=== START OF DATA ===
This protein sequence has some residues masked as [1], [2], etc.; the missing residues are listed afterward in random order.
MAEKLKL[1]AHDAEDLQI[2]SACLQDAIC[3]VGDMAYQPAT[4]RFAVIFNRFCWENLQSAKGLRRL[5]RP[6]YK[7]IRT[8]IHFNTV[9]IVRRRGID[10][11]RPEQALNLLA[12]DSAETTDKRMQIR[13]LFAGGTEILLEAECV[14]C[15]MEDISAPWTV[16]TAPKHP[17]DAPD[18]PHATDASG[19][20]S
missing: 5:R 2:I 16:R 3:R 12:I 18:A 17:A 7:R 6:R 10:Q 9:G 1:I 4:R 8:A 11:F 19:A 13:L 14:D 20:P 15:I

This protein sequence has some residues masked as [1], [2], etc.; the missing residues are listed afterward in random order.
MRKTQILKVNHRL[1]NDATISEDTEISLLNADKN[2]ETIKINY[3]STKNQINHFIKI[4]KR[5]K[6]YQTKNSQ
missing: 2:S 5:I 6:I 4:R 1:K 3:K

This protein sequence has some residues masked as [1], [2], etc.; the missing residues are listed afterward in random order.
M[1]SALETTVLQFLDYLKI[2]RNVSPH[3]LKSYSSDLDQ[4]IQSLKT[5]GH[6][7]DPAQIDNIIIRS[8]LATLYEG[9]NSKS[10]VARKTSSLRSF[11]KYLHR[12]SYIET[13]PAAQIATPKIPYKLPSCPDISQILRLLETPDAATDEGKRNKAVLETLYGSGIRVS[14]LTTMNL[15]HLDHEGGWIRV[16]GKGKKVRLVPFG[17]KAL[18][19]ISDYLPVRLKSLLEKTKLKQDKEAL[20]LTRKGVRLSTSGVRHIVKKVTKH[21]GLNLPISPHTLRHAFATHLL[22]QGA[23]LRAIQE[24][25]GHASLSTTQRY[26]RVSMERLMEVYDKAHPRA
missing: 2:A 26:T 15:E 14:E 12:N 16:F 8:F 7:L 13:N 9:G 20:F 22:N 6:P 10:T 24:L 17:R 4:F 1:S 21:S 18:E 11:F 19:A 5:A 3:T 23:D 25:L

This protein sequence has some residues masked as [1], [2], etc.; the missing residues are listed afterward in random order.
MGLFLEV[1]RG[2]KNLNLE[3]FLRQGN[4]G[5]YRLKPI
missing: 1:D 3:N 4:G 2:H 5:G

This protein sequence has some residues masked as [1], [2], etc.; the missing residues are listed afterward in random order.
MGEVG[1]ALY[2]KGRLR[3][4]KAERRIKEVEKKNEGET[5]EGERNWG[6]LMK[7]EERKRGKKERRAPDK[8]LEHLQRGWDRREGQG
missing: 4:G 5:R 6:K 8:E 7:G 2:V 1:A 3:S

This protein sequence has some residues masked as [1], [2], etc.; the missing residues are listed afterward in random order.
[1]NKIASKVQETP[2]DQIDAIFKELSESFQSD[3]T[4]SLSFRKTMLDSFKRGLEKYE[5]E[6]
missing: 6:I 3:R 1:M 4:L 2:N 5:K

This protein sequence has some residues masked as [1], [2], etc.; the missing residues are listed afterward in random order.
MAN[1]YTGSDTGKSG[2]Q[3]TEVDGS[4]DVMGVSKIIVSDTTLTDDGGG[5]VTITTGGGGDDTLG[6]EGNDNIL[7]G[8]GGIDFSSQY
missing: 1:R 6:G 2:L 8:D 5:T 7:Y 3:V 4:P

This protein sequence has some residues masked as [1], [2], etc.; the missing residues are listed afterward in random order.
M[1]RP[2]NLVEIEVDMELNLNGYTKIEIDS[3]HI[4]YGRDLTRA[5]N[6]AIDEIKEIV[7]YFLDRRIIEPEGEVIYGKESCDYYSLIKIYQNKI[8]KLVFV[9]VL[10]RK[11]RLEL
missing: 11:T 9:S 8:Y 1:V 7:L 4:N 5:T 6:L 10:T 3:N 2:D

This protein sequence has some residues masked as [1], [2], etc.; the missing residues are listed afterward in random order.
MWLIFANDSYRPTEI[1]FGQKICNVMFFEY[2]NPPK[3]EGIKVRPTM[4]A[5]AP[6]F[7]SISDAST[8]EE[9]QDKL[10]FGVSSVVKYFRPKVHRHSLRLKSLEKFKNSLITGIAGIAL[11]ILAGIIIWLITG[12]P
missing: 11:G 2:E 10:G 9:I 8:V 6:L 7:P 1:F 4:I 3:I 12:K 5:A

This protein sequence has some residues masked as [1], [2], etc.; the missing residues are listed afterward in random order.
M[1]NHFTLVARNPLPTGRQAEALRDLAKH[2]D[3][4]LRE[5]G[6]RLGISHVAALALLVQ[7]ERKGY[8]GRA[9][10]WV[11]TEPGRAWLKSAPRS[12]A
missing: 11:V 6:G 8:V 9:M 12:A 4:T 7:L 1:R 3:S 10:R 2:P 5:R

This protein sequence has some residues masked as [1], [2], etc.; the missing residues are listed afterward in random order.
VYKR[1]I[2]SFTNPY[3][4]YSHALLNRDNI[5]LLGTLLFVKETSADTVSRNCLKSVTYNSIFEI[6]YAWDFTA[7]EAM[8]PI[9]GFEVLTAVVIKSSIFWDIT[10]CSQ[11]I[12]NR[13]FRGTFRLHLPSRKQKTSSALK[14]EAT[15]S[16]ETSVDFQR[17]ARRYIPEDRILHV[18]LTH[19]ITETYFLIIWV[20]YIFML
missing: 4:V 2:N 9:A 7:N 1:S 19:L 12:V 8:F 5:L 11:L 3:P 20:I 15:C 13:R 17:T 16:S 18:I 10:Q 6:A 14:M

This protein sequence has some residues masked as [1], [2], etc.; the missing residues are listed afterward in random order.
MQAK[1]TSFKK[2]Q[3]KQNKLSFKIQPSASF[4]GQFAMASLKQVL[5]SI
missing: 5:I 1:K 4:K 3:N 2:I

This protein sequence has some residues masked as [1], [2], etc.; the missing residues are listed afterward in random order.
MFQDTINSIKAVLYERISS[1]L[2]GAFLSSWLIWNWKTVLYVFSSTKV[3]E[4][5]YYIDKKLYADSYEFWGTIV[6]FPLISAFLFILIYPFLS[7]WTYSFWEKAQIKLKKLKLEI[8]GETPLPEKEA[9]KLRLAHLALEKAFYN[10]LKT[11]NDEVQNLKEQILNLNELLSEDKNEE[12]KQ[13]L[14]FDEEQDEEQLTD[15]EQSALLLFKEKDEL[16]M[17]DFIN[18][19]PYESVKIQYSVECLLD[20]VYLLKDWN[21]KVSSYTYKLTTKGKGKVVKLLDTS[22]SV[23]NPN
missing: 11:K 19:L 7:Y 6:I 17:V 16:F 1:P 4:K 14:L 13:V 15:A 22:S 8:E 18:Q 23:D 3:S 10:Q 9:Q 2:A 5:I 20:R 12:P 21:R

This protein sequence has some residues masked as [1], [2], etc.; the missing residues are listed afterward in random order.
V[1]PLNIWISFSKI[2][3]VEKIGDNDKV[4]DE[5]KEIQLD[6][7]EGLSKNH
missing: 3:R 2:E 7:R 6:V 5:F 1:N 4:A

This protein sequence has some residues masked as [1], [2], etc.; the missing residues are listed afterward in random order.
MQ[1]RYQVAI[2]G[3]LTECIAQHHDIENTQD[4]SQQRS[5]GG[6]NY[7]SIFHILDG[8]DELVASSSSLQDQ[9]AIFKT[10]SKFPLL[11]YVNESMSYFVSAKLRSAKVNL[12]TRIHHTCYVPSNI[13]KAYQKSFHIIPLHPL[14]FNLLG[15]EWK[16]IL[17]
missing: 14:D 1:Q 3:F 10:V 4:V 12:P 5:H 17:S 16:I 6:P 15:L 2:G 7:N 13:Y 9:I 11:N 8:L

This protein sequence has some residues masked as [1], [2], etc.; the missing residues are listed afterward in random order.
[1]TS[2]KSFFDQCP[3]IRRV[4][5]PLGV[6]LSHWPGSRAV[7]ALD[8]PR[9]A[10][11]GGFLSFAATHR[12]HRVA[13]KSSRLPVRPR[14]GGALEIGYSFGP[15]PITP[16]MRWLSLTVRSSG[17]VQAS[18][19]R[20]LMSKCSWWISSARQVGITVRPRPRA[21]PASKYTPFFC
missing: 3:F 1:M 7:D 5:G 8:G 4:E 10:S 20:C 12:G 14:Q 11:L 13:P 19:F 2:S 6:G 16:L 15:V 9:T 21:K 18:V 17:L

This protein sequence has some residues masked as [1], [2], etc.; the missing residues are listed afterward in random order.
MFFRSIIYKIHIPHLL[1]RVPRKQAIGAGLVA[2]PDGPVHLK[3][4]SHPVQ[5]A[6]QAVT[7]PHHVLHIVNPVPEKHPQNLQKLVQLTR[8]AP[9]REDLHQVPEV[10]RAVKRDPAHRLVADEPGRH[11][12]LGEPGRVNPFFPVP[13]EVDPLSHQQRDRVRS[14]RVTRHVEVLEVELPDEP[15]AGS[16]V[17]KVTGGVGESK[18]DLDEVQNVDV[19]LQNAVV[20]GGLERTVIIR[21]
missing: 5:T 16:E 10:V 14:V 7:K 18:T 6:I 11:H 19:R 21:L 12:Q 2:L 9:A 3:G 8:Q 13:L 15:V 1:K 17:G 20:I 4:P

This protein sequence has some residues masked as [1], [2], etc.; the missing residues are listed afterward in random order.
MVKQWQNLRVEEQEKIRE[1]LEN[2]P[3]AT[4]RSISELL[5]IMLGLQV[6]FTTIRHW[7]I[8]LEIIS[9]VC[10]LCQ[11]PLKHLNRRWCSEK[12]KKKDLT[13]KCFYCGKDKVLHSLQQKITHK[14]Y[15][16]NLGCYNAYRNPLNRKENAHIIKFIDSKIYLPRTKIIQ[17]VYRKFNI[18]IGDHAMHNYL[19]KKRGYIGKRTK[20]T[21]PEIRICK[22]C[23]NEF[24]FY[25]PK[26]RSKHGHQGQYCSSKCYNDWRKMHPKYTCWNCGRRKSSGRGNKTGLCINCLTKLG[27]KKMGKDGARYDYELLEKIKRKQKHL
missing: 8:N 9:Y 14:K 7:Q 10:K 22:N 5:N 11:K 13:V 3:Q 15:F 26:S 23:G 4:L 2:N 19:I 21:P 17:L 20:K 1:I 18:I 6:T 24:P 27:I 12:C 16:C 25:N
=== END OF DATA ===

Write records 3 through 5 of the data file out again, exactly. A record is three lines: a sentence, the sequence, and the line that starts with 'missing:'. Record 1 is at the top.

This protein sequence has some residues masked as [1], [2], etc.; the missing residues are listed afterward in random order.
M[1]SALETTVLQFLDYLKI[2]RNVSPH[3]LKSYSSDLDQ[4]IQSLKT[5]GH[6][7]DPAQIDNIIIRS[8]LATLYEG[9]NSKS[10]VARKTSSLRSF[11]KYLHR[12]SYIET[13]PAAQIATPKIPYKLPSCPDISQILRLLETPDAATDEGKRNKAVLETLYGSGIRVS[14]LTTMNL[15]HLDHEGGWIRV[16]GKGKKVRLVPFG[17]KAL[18][19]ISDYLPVRLKSLLEKTKLKQDKEAL[20]LTRKGVRLSTSGVRHIVKKVTKH[21]GLNLPISPHTLRHAFATHLL[22]QGA[23]LRAIQE[24][25]GHASLSTTQRY[26]RVSMERLMEVYDKAHPRA
missing: 2:A 26:T 15:E 14:E 12:N 16:F 8:F 7:L 13:N 9:G 20:F 22:N 6:P 10:T 24:L 17:R 4:F 1:S 21:S 18:E 11:F 19:A 5:A 3:T 23:D 25:L

This protein sequence has some residues masked as [1], [2], etc.; the missing residues are listed afterward in random order.
MGLFLEV[1]RG[2]KNLNLE[3]FLRQGN[4]G[5]YRLKPI
missing: 1:D 3:N 4:G 2:H 5:G

This protein sequence has some residues masked as [1], [2], etc.; the missing residues are listed afterward in random order.
MGEVG[1]ALY[2]KGRLR[3][4]KAERRIKEVEKKNEGET[5]EGERNWG[6]LMK[7]EERKRGKKERRAPDK[8]LEHLQRGWDRREGQG
missing: 4:G 5:R 6:K 8:E 7:G 2:V 1:A 3:S